B.Frolich, asr. (Schlumberger Serv Petrol; SchlumbergerTechnol BV; Schlumberger Holdings Ltd; Prad Research & DevelopNV; Schlumberger Oilfld Assist). Europe. 1,672,169A1, p.6/21/2006, f. 12/20/2004 (Appl. 04,293,063) (E21B-0047/00;E21B-0047/10; G01V-0011/00). (16 pp; 14 claims)

A method is provided for measuring and locating a fluidcommunication pathway in a material behind a casing wall,wherein the material is disposed in an annulus between the casingand a geological formation. The method comprises (1) measuring aset of parameters of the material behind the casing within a rangeof radius, depths and azimuthal angles; (2) defining sectionscomprising a sub-set of parameters wherein the sub-set ofparameters is taken in the set of parameters for a given range ofradius, depths and azimuthal angles included in the range ofradius, depths and azimuthal angles; (3) defining for each section afirst limit zone and a second limit zone in frontier of the givenrange; determining among the sections the ones that comprise acontinuous fluid communication pathway from the first limit zoneto the second limit zone, the sections being renamed in retainedsections; (4) determining from the continuous fluid communicationpathway an area or a width of pathway versus depth for each of theretained sections; (5) extracting a fluid communication index versusdepth for the material behind the casing, wherein the fluidcommunication index versus depth depends on the area or width forretained sections and, is equal to zero for non-retained sections; (6)reducing from the fluid communication index the existence andlocation of fluid communication pathway in the material behind thecasing wall.

................................................................

CEMENT BOND LOGGING 914,307

THE USE OF LAMB WAVES IN CEMENT BOND LOGGINGA.Bolshakov, V.Dubinsky, D.Patterson, X.M.Tang, J.Barolak,

R.B.Alers and G.A.Alers, asrs. (Baker Hughes Inc). Can.2,536,446A1, p. 9/2/2006, f. 2/14/2006, pr. U.S. 3/2/2005 (Appl.70,037) (E21B-0049/00; E21B-0033/14; G01N-0029/04;G01N-0029/11). (18 pp; 19 claims)

A method and apparatus are useful to determine the integrityof a cement bond log disposed in the annular space between acasing and a wellbore. The method and apparatus induce a Lambwa ve in the casing and into the wellbore. The Lamb waveattenuates upon passage through the cement bond log. Theintegrity of the cement bond log can be determined through ananalysis and evaluation of the attenuation results.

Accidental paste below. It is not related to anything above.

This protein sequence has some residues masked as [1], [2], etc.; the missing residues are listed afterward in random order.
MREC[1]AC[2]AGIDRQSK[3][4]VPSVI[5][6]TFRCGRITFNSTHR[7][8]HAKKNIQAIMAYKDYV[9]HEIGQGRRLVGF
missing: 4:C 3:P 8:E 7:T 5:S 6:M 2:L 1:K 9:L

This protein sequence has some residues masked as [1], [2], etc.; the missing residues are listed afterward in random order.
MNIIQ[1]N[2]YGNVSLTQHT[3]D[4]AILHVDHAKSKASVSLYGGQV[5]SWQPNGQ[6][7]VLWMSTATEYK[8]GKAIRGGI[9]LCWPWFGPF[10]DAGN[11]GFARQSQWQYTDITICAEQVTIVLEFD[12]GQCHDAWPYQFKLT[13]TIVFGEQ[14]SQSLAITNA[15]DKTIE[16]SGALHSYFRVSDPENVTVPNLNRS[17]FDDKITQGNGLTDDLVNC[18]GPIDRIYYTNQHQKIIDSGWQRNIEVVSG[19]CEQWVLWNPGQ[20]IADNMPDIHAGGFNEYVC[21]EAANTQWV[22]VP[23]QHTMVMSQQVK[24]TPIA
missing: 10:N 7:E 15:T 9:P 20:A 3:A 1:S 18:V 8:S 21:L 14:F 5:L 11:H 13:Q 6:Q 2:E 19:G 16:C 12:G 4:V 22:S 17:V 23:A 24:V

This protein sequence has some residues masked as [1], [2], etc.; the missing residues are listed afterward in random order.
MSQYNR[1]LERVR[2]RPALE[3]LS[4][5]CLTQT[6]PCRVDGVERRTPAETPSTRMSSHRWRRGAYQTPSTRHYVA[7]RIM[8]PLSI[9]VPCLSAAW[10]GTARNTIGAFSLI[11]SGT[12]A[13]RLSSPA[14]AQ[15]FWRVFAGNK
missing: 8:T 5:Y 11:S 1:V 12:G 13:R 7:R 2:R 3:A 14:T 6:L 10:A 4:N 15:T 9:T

................................................................

COMMUNICATION SYSTEM 914,308

[R] WELLBORE COMMUNICATION UTILISING BOTHHARDWIRE AND WIRELESS COMMUNICATION

H.Ohmer, asr. (Schlumberger Holdings Ltd). Gr. Brit.2,421,040A, p. 6/14/2006, f. 11/18/2005, pr. U.S. 12/9/2004 (Appl.905,012) (E21B-0047/12; E21B-0017/00; E21B-0047/14). (18 pp; 40claims) SRPA# 909,636

[For abstract, see Abstract #909,636]................................................................

COOLING EQUIPMENT 914,309

COOLING APPARATUS AND METHODJ.C.Mayes, asr. (Schlumberger Technol Corp). U.S.

2006/0,162,931A1, p. 7/27/2006, f. 1/27/2005 (Appl. 905,954)(E21B-0036/00; E21B-0043/24). (12 pp; 23 claims)

An apparatus and method provide for cooling of a systemhaving an energy source, one or more devices that actively consumeenergy, and one or more devices that generate heat. The apparatuscomprises one or more thermoelectric coolers (TECs) disposed inconductive engagement with at least one of the heat-generatingdevices, and an energy diverter disposed for diverting at least aportion of the energy from the energy source that is not consumedby the active energy-consuming devices to the TECs. In thismanner, cooling is provided for the cooler-engaged heat-generatingdevices. The system comprises a tool string conveyed within aborehole. In such versions, the one or more TECs are carried by thetool string in conductive engagement with at least one of the heat-generating devices. The tool string may, e.g., be part of a drill stringconveyed within the borehole, or the tool string may be conveyedwithin the borehole on a wireline.

................................................................

CORROSION TESTING 914,310

[R] DOWNHOLE CORROSION MONITORE.Atherton, asr. (CAPCIS Ltd). Gr. Brit. 2,420,856A, p.

6/7/2006, f. 12/3/2004 (Appl. 0,426,551) (G01N-0017/02). (17 pp; 10claims) SRPA# 908,291